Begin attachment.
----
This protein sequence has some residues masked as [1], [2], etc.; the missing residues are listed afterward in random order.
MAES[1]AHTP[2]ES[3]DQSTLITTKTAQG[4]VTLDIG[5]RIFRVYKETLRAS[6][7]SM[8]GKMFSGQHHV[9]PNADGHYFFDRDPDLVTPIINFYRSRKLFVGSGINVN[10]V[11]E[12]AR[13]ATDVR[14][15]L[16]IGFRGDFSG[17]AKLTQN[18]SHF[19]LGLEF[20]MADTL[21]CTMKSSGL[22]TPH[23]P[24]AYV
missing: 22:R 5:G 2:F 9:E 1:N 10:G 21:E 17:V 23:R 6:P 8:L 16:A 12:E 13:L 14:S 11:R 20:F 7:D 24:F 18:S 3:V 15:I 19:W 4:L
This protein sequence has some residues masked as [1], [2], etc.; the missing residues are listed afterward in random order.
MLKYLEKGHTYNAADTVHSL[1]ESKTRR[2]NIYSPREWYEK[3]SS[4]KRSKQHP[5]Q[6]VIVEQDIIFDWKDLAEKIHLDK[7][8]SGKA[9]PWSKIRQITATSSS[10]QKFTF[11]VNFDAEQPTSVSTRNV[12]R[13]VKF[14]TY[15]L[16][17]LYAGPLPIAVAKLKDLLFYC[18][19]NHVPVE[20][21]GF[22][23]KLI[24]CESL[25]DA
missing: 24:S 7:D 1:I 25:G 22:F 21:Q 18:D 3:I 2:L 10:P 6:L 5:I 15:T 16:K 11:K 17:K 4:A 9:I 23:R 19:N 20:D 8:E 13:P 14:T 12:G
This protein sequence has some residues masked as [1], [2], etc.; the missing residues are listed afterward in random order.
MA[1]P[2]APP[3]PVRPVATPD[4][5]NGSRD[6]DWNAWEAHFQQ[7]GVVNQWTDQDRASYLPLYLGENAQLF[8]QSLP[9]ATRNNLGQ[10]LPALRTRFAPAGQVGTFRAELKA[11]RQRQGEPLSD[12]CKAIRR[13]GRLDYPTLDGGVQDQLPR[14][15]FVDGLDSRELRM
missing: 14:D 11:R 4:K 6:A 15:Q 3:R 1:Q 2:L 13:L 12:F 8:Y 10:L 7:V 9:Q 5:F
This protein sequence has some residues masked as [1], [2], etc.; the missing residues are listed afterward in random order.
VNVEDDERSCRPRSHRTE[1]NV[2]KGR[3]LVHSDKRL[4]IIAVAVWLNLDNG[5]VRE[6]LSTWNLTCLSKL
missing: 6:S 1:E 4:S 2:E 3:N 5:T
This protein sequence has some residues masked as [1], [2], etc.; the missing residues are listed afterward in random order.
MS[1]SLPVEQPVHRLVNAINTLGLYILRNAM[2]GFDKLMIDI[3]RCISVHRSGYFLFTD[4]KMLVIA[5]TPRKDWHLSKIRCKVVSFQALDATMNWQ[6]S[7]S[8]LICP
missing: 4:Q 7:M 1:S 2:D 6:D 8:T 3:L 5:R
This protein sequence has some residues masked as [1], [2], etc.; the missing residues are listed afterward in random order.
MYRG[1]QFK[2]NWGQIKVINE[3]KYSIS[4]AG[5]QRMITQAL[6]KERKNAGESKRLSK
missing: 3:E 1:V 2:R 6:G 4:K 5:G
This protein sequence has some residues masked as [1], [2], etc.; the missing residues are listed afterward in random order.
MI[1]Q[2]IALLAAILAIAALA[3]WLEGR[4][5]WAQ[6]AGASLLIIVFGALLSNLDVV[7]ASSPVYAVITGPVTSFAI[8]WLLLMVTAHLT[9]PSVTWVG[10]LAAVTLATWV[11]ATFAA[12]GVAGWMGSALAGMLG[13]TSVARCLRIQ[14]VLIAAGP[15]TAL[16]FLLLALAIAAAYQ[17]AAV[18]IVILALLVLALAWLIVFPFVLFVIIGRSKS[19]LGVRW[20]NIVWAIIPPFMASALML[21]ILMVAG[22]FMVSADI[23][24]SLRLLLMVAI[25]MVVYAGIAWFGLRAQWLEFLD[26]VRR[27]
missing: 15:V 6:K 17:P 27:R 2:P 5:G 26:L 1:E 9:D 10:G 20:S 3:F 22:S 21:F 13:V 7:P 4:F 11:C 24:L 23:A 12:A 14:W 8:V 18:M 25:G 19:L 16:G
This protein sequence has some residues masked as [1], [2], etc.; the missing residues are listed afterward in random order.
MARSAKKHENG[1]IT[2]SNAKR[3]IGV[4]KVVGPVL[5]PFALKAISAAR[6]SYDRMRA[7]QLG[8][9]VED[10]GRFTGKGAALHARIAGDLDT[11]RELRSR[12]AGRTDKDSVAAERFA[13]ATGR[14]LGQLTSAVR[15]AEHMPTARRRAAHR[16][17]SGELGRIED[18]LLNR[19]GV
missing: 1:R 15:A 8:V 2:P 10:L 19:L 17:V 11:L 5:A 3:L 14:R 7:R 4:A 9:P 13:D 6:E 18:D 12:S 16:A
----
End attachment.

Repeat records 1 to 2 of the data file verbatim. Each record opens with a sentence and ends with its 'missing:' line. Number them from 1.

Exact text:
This protein sequence has some residues masked as [1], [2], etc.; the missing residues are listed afterward in random order.
MAES[1]AHTP[2]ES[3]DQSTLITTKTAQG[4]VTLDIG[5]RIFRVYKETLRAS[6][7]SM[8]GKMFSGQHHV[9]PNADGHYFFDRDPDLVTPIINFYRSRKLFVGSGINVN[10]V[11]E[12]AR[13]ATDVR[14][15]L[16]IGFRGDFSG[17]AKLTQN[18]SHF[19]LGLEF[20]MADTL[21]CTMKSSGL[22]TPH[23]P[24]AYV
missing: 22:R 5:G 2:F 9:E 1:N 10:G 21:E 17:V 23:R 6:P 8:L 16:A 12:E 13:L 14:S 11:R 20:F 7:D 24:F 18:S 3:V 15:I 19:W 4:L
This protein sequence has some residues masked as [1], [2], etc.; the missing residues are listed afterward in random order.
MLKYLEKGHTYNAADTVHSL[1]ESKTRR[2]NIYSPREWYEK[3]SS[4]KRSKQHP[5]Q[6]VIVEQDIIFDWKDLAEKIHLDK[7][8]SGKA[9]PWSKIRQITATSSS[10]QKFTF[11]VNFDAEQPTSVSTRNV[12]R[13]VKF[14]TY[15]L[16][17]LYAGPLPIAVAKLKDLLFYC[18][19]NHVPVE[20][21]GF[22][23]KLI[24]CESL[25]DA
missing: 24:S 7:D 1:I 25:G 22:F 21:Q 18:D 3:I 2:L 10:P 6:L 5:I 15:T 16:K 11:K 17:K 4:A 9:I 23:R 19:N 20:D 8:E 13:P 14:T 12:G